The major telecom companies such as AT&T, Comcast and Verizon continue to expand their fiber optic infrastructure in the US. And other companies also participate; Google Fiber is available to residents of Atlanta, Charlotte, Kansas City and a handful of other cities. But the great fiber rollout, which is saddled with a variety of technical problems, is expected to last for years.
- Typical bandwidth: download 25-200Mpbs
- Average service price range: $ 50 – $ 150 per month
Cable generally delivers higher speeds than other types of internet services, except for fiber optics, making it a solid band is an option for activities with a high bandwidth, such as streaming video and music, gaming and downloading (or uploading) large files. It comes on the same physical line as cable TV – and some providers offer discounts when you sign up for both. Although it is available everywhere in the US, the cable internet market is generally an oligopoly (in the best case), with two large companies dominating most states or regions, or (in the worst case) a monopoly, with only one licensed service provider. This can lead to high prices, worthless service and the existential fear of supporting a company that you despise.
- Dedicated, independent, always active connection
- Faster and more reliable than DSL, satellite or dial-up internet
- Good for data-intensive applications such as streaming video and online gaming  Cable disadvantages:
- Neighborhoods share bandwidth, so heavy usage by others can hinder connection speeds during peak hours
- Installation costs and monthly service can be expensive
- Not available everywhere
Most cable companies charge between $ 50 and $ 150 per month for service , depending on where you live and the level of service you choose. I pay $ 65 a month for Spectrum & # 39; s standard cable internet service that offers speeds "from 100 Mpbs." In reality I get around 45 Mbps for download speeds and 10 Mbps when uploading via Wi-Fi (and closer to 65 Mpbs and 10 Mbps when connected directly to the router). As with any type of internet service – and any service provider – your own mileage will vary.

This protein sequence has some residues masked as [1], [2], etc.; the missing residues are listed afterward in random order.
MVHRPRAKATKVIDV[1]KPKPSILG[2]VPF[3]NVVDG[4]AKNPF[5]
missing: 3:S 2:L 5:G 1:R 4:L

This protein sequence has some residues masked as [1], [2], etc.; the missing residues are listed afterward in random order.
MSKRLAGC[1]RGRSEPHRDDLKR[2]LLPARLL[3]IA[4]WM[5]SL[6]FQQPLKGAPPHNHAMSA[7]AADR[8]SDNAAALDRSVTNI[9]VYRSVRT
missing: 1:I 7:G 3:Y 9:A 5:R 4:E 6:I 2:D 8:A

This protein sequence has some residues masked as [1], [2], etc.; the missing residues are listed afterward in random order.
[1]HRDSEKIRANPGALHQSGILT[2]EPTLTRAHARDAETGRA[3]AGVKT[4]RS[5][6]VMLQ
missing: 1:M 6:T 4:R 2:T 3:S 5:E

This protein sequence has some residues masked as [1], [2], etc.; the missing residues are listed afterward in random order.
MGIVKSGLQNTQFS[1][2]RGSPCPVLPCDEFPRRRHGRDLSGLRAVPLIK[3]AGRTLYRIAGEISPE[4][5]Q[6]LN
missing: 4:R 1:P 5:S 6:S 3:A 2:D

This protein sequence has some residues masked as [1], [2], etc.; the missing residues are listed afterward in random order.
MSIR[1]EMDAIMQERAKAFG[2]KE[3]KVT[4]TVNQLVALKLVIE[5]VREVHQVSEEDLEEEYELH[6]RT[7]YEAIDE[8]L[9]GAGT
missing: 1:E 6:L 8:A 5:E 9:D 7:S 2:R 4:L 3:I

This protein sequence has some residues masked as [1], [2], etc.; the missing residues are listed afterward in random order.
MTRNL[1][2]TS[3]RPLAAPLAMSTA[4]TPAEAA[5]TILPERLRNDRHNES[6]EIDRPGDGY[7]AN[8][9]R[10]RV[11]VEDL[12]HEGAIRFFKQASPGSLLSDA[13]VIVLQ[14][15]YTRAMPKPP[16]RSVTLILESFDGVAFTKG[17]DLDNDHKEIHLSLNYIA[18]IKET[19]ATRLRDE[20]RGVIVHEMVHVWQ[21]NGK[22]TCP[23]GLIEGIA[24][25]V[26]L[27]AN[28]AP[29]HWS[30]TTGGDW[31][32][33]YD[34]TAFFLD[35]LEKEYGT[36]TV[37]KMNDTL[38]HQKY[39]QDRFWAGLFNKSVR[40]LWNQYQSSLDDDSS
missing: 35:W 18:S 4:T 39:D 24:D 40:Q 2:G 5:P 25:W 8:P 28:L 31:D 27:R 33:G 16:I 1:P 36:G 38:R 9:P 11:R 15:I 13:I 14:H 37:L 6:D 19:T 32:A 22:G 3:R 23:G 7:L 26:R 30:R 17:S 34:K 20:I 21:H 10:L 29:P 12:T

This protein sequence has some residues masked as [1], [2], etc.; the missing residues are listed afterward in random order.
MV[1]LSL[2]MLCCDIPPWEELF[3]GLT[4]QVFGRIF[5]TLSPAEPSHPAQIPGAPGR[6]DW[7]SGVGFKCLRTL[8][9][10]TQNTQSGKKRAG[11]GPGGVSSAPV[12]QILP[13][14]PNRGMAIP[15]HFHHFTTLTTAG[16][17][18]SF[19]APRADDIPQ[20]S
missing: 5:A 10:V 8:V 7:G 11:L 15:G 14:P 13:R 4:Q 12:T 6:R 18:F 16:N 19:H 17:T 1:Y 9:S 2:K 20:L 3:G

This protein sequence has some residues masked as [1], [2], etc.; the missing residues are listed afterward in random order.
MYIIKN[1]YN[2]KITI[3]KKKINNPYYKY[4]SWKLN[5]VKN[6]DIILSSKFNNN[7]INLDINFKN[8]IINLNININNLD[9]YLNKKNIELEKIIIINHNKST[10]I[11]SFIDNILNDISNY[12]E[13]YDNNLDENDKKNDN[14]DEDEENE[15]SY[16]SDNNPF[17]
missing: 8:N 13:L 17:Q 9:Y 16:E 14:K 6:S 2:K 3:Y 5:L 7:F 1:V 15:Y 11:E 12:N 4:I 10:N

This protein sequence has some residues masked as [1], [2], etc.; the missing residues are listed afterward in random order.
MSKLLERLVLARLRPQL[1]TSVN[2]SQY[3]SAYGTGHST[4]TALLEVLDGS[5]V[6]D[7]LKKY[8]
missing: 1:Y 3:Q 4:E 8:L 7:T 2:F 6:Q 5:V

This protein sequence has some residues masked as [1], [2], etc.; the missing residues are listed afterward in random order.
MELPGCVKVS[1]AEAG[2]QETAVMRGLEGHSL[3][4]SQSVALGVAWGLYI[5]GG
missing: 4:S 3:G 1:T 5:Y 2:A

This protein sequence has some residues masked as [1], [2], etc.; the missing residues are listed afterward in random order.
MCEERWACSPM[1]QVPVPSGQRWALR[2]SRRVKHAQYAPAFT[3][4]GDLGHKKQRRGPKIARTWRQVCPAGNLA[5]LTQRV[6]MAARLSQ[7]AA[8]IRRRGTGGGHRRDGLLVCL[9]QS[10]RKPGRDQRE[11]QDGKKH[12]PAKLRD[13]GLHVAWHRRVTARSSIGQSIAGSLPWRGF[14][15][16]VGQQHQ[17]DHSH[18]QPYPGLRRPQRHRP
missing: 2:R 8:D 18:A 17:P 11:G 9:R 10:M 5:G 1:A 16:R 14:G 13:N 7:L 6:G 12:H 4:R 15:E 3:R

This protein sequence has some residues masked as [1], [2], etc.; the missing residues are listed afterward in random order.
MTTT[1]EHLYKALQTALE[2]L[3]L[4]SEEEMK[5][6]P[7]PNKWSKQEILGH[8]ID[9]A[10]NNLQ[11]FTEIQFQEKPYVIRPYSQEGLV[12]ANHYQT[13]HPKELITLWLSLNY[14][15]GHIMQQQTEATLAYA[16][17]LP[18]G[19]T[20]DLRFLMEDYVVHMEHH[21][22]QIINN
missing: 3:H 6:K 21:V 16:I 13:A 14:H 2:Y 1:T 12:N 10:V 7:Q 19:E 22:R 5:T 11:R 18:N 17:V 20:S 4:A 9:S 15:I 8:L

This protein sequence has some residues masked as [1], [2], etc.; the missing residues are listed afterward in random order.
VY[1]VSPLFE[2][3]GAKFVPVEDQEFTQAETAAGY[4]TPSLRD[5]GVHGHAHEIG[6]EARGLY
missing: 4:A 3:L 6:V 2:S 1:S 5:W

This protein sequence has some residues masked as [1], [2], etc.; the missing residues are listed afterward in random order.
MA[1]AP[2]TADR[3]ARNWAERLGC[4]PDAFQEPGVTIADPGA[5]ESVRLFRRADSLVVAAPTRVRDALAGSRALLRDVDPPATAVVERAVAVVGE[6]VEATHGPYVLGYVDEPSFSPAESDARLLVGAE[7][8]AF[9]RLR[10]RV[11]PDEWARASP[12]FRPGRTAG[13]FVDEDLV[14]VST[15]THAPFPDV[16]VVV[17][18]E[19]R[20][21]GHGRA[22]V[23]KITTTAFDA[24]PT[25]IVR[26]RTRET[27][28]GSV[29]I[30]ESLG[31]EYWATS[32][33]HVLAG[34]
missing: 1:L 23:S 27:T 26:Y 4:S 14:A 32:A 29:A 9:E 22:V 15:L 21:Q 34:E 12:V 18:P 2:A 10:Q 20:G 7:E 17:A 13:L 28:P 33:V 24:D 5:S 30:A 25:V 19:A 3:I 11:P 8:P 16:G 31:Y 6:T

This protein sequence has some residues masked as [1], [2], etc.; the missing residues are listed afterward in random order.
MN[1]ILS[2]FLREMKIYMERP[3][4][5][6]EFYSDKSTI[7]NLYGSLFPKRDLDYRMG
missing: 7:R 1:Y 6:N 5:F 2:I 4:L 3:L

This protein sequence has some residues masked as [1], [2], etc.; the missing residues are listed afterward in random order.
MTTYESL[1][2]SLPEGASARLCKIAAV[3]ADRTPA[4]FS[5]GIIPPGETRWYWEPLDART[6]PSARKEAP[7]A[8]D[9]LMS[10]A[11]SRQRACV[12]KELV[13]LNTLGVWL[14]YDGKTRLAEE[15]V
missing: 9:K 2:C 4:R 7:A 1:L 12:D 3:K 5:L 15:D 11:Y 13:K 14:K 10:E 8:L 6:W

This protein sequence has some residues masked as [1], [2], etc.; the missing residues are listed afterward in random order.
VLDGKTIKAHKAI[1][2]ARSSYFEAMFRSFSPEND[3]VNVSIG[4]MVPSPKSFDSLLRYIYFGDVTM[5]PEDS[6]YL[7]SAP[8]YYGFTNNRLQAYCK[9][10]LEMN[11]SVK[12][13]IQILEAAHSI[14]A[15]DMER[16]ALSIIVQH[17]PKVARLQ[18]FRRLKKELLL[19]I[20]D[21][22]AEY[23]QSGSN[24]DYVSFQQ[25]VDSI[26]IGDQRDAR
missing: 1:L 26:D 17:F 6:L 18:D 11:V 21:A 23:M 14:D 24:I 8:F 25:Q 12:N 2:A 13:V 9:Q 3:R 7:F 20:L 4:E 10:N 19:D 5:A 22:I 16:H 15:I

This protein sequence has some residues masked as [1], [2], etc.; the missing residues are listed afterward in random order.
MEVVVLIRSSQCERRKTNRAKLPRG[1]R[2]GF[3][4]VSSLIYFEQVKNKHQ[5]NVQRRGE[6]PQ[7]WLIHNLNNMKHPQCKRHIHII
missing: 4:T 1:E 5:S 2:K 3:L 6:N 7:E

On the positive side, cable internet service generally does not have data caps – which means that you can suck up as much bandwidth as you want, without having to deal with the excessive costs that other types of internet services inflict. And a tip: since many providers charge extra fees for renting a combination modem / router, you may be able to save a few dollars and possibly improve your speeds and performance by purchasing your own router.
- Typical bandwidth: download 40-50 Kbps (that is kilobytes per second)
- Average service price range: $ 5- $ 20 per month
there are not many reasons to recommend dial-up internet. Fewer and fewer providers are offering it and it has become the last option for only the most rural and remote regions. On the other hand, the only condition for dial-up is access to telephone service – if you have a fixed telephone connection, you can access the internet.
- Operates on a fixed telephone line
- Multiple providers
- Widely available
- Some plans limit the number of hours you can be online
- Extremely low download speeds and upload speeds
- You cannot use the phone and the internet at the same time (unless you have multiple lines)
- Requires a landline
But – as those of a certain age will remember from the early days of AOL, Prodigy and their dial-up contemporaries – the connection is extremely … provocative … devastatingly slow. Nowhere fast enough to do anything other than load a simple web page or send an email.
A handful of providers – including NetZero, EarthLink and Juno – continue to offer dial-up access, and the biggest name in the dial-up game, AOL, offers a range of plans. The monthly price of the boarding service is only $ 4.99 and offers 5 hours of connectivity. The first-class internet plan, which costs $ 19.99 per month, offers unlimited access.
- Low connection speeds , especially for uploading data
- Speed and performance depend on the proximity of your internet provider